Fairfax Financial Holdings Ltd. (TSX:FFH) has the goal to achieve high returns on invested capital. In so doing, it has created shareholder value over the long term. Its history supports that. Since 1985 it has been delivering double-digit returns.

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Beating the market over the long term

Prem Watsa has been leading Fairfax as the CEO and chairman of the board of directors for three decades. From 1985 to 2015, Fairfax’s book value per share compounded at a rate of 20.4% per year. This translated to share price appreciation, which equated to annualized returns of 19.4% in that period!

Simply put, you could have become a multi-millionaire by investing in Fairfax years ago. A $10,000 investment in the company 30 years ago would have turned into more than $2,000,000!

From 2007 to 2015, despite the impact of the financial crisis, Fairfax managed to compound its book value per share and price per share by 7.3% and 10.9% per year, respectively. A $10,000 investment in 2007 would have more than doubled to nearly $23,000 in that period.

So, Fairfax tends to beat the market across different periods. At $687 per share, it also compensates shareholders with a 2.1% dividend yield.

Diversified portfolio

Over the years, Fairfax has built a nice diversified portfolio. One achievement is that it has become the third-largest restaurant group in Canada.

Specifically, Fairfax has interests in Cara (which has an umbrella of brands such as Harvey’s, Milestones, and Swiss Chalet), the Keg, and McEwan with more than 1,100 restaurants and $2.4 billion in system sales.

However, its portfolio is much more than that. At the end of Q2 in June, Fairfax’s investment portfolio was worth a little over US$28.2 billion.

It had about 18% in cash and short-term investments, roughly 54% in bonds (of which 38% were U.S. treasury bonds and 34% were U.S. state or municipality bonds, totaling 72% of its bond portfolio), and about 14% in stocks.

Fairfax has also hedged 115% of its equity and equity-related holdings against a potential broad and systemic decline in equity markets. The hedge would protect and benefit shareholders if the market tanked.

Deflationary bet

Watsa has hedged against a deflationary scenario by buying derivatives, which are linked to consumer price indexes in the U.S., the European Union, the United Kingdom, and France and has an average life of about six years. In the case of a deflationary scenario in the U.S. or Europe, Fairfax would get a huge payout of billions of dollars!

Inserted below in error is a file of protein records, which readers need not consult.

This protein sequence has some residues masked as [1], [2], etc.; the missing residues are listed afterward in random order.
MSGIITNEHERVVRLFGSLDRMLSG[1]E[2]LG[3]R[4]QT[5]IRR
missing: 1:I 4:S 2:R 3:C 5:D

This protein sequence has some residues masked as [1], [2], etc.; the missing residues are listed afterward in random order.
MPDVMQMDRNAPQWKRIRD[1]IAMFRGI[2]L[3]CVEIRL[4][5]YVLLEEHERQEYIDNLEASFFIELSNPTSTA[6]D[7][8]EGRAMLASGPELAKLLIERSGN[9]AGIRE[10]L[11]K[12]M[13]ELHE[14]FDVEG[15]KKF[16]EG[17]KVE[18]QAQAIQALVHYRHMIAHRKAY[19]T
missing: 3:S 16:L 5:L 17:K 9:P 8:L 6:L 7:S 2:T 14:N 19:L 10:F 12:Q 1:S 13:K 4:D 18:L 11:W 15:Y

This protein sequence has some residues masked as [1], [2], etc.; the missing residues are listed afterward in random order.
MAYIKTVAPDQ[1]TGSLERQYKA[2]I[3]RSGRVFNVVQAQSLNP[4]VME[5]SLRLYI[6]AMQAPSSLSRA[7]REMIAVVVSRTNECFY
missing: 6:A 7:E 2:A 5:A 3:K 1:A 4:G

Advantage of insurance premiums

Fairfax is a holding company that owns subsidiaries, which are primarily engaged in property and casualty insurance and reinsurance and the management of the associated investments.

Fairfax’s subsidiaries include (but are not limited to) Northbridge Financial, which is based in Canada, Zenith National, which is based in California, and OdysseyRe, which is based in Connecticut. Fairfax’s combined underwriting profit was US$705 million in 2015.

One of Fairfax’s advantages is that it can invest the insurance premiums paid by policyholders for higher returns before that money is claimed.

Shares starting to look attractive again

Since declining over 10% from its September high of $768 per share, Fairfax is starting to look attractive again. At $687 per share, the company trades at a price-to-book of 1.28.

Conclusion

Fairfax can add protection to your portfolio with its diversified portfolio and hedges against market declines and deflationary scenarios in multiple developed markets. It also has a track record of long-term double-digit returns, and it offers a 2.1% dividend yield.

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Fool contributor Kay Ng owns shares of FAIRFAX FINANCIAL HOLDINGS LTD. Fairfax Financial is a recommendation of Stock Advisor Canada.